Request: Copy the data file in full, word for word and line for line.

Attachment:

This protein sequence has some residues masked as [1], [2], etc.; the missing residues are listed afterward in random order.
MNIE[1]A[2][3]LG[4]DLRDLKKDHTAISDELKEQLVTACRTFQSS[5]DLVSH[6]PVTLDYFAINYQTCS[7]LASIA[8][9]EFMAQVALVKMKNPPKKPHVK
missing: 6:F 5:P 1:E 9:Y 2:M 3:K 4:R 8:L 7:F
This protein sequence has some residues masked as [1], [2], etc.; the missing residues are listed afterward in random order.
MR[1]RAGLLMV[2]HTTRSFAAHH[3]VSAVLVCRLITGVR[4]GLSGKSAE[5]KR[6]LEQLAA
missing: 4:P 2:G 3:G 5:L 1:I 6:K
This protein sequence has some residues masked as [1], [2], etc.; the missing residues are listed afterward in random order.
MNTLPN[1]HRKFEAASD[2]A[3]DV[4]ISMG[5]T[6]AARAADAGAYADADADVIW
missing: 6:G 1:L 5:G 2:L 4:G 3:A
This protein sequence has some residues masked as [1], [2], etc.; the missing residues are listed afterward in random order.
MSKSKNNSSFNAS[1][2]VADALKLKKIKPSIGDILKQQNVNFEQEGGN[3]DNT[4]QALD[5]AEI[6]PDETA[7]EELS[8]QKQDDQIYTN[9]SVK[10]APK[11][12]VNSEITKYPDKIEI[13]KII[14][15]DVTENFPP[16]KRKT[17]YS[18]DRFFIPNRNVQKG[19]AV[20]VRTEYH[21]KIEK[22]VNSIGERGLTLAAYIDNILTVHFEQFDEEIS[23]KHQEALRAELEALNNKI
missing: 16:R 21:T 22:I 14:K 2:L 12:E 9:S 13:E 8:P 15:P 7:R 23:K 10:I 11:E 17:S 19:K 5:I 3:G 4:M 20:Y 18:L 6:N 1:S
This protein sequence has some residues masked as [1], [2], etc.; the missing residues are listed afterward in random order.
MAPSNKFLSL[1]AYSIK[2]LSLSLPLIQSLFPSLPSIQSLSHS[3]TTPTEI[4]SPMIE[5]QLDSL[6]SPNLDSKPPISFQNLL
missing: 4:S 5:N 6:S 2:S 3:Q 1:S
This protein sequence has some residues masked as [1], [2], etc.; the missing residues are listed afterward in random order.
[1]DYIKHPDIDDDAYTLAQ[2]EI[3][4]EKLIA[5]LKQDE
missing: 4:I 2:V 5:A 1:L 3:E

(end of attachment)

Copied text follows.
This protein sequence has some residues masked as [1], [2], etc.; the missing residues are listed afterward in random order.
MNIE[1]A[2][3]LG[4]DLRDLKKDHTAISDELKEQLVTACRTFQSS[5]DLVSH[6]PVTLDYFAINYQTCS[7]LASIA[8][9]EFMAQVALVKMKNPPKKPHVK
missing: 6:F 5:P 1:E 9:Y 2:M 3:K 4:R 8:L 7:F
This protein sequence has some residues masked as [1], [2], etc.; the missing residues are listed afterward in random order.
MR[1]RAGLLMV[2]HTTRSFAAHH[3]VSAVLVCRLITGVR[4]GLSGKSAE[5]KR[6]LEQLAA
missing: 4:P 2:G 3:G 5:L 1:I 6:K
This protein sequence has some residues masked as [1], [2], etc.; the missing residues are listed afterward in random order.
MNTLPN[1]HRKFEAASD[2]A[3]DV[4]ISMG[5]T[6]AARAADAGAYADADADVIW
missing: 6:G 1:L 5:G 2:L 4:G 3:A
This protein sequence has some residues masked as [1], [2], etc.; the missing residues are listed afterward in random order.
MSKSKNNSSFNAS[1][2]VADALKLKKIKPSIGDILKQQNVNFEQEGGN[3]DNT[4]QALD[5]AEI[6]PDETA[7]EELS[8]QKQDDQIYTN[9]SVK[10]APK[11][12]VNSEITKYPDKIEI[13]KII[14][15]DVTENFPP[16]KRKT[17]YS[18]DRFFIPNRNVQKG[19]AV[20]VRTEYH[21]KIEK[22]VNSIGERGLTLAAYIDNILTVHFEQFDEEIS[23]KHQEALRAELEALNNKI
missing: 16:R 21:T 22:I 14:K 2:L 12:E 9:S 13:E 8:P 15:P 7:R 23:K 10:I 11:E 17:S 19:K 5:I 3:G 4:M 20:Y 18:L 6:N 1:S
This protein sequence has some residues masked as [1], [2], etc.; the missing residues are listed afterward in random order.
MAPSNKFLSL[1]AYSIK[2]LSLSLPLIQSLFPSLPSIQSLSHS[3]TTPTEI[4]SPMIE[5]QLDSL[6]SPNLDSKPPISFQNLL
missing: 4:S 5:N 6:S 2:S 3:Q 1:S
This protein sequence has some residues masked as [1], [2], etc.; the missing residues are listed afterward in random order.
[1]DYIKHPDIDDDAYTLAQ[2]EI[3][4]EKLIA[5]LKQDE
missing: 4:I 2:V 5:A 1:L 3:E